The EPA – Promulgating a rule it already has the power to do, or creating new law?

The EPA – Promulgating a rule it already has the power to do, or creating new law?

By Kathryn VanDeveer, Staff Writer


As of January 19th 2016, the Environmental Protection Agency (EPA) proposed a rule entitled, Treatment of Indian Tribes in a Similar Manner as States for Purposes of the Clean Water Act.[1] This proposed rule will fit into the already existing structure of the Clean Water Act (CWA)[2]. The EPA is authorized under the CWA to consult with Indian tribes to promulgate final regulations specifying how tribes will be treated similar to states for purposes of the CWA (TAS). While some CWA programs have actually promulgated these final TAS regulations, there has been no explicit addressment of TAS regulations for the 303(d) program of the CWA. This proposed rule, if brought to fruition, will allow tribes to have a process whereby they can apply to the EPA for TAS eligibility to establish lists of impaired waters and develop Total Maximum Daily Loads (TMDLs) for those waters in alignment with the CWA’s 303(d) program.

Section 303(d) of the CWA permits states, territories, and authorized tribes to develop lists of impaired waters. Theses impaired waters are waters that technology-based regulations and other required controls are not strict enough to meet water quality standards set by states, territories, and authorized tribes. The 303(d) program would allow tribes to compile pre-existing water quality data, develop lists of waters they deem to be declared impaired every two years, and establish TMDLs for every water on the list. This would permit tribes to become more directly in control of the regulation of the waters they utilize on a daily basis on their lands. A TMDL is a calculation that has been determined to be the desired maximum amount of a given pollutant that a water is permitted to receive which would still allow that water to be able to meet the Water Quality Standard (WQS) and provide a reasonable amount of safety.

By the Tribes utilizing the CWA’s Section 303(d) program to list waters as impaired and put together TMDLs, the Tribes will be ensuring that anyone affecting the waters the Tribe ultimately utilizes will have to obtain National Pollutant Discharge Elimination System (NPDES) permits consistent with the TMDLs. Currently there are 566 federally recognized tribes. Only 48 of those tribes have TAS with respect to Water Quality Standards under 303(c). However, none of the tribes have TAS with respect to the CWA’s listing and TMDL 303(d) Program. Additionally, none of the tribes have TAS with respect to NPDES.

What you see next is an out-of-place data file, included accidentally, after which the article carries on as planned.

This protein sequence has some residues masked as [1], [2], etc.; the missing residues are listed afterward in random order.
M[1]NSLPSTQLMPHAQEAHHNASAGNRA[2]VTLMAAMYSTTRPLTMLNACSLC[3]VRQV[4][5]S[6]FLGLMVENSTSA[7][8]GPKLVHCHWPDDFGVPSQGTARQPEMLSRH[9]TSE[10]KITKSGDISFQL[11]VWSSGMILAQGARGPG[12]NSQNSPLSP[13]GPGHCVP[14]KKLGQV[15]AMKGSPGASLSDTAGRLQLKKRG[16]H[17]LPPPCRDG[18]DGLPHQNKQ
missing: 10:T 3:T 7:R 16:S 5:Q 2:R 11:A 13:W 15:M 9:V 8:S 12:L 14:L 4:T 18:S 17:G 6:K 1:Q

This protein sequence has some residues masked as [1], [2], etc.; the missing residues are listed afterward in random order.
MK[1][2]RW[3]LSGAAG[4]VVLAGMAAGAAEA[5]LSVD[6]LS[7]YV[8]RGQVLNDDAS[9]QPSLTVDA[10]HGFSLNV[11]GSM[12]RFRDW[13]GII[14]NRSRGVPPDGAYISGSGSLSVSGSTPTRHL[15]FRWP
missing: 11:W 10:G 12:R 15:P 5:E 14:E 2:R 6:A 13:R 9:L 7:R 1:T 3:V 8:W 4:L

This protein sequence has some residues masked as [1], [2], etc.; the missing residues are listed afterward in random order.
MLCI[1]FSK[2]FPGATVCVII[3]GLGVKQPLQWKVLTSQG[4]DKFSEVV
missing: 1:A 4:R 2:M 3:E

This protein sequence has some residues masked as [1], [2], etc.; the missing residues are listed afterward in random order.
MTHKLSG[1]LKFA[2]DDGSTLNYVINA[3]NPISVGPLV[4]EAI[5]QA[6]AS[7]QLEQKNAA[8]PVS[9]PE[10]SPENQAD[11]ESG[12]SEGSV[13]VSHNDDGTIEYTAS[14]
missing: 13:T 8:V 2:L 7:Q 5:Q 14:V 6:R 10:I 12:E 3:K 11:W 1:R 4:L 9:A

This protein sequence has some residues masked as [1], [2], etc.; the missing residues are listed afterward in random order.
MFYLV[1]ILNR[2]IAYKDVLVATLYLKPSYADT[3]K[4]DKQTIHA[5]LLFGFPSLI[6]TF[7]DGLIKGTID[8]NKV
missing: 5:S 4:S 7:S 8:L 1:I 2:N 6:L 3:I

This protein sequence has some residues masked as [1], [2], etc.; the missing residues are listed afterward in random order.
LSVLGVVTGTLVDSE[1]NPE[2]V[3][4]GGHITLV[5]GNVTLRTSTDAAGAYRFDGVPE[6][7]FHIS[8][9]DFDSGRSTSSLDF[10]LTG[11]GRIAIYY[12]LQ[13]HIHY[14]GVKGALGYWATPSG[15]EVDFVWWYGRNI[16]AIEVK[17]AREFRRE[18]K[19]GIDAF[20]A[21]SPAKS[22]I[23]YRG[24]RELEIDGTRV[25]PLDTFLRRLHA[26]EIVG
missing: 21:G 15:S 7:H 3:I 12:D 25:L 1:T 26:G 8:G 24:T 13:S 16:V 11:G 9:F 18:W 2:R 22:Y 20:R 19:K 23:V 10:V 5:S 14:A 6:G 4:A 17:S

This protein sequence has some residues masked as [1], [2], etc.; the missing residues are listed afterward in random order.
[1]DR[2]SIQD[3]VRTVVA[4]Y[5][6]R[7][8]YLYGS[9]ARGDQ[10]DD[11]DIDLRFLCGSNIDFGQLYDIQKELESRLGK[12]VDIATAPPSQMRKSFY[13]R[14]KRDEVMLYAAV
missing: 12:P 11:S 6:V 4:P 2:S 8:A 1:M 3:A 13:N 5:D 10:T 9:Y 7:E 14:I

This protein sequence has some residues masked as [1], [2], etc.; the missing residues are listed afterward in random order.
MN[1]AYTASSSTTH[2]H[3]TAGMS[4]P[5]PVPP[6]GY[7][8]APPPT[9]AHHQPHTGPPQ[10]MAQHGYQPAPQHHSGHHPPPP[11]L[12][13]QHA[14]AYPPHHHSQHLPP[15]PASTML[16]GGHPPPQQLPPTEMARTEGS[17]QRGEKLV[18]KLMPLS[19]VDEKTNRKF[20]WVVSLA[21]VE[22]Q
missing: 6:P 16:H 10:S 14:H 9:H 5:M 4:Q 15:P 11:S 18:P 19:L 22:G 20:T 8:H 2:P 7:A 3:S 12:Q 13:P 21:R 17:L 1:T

There seems to be a general consensus that the proposed rule is acceptable and simply permits an already authorized body (Indian Tribes) to utilize the CWA 303(d) program in an outlined TAS manner. However, some tribes are concerned that the EPA already lacks the capacity to adequately review information it receives from non-tribes as to 303(d) program waters, let alone additional information that would be sent by the potential 566 federally recognized tribes. Additionally, the Pueblo of Sandia note in their comment response that most tribes already work in conjunction with their states to achieve the CWA’s 303(d) program’s goals. Yet the Pueblo suggest that there should be a prerequisite requiring tribes to have applicable WQSs in place for their reservation before tribes can apply for TAS eligibility for the 303(d) program.[3]

The EPA’s proposed rule as permitting Indian tribes TAS with regards to the CWA’s section 303(d) program is in accordance with the EPA’s authority to promulgate. However, the EPA should be required to follow the procedures that it has already laid out in its application of the CWA’s programs. Such that tribes should be required to go through the EPA’s pre-existing procedures to obtain applicable WQS for their reservations before they can apply for TAS eligibility for the 303(d) program of the CWA, which would preserve the structure of the CWA and its programs so as to enable states, territories, and authorized tribes to utilize a streamlined procedure which allows the public to more easily comprehend the steps involved and prevent the disintegration of the CWA’s programs.




[2] 33 U.S.C. s 1251.


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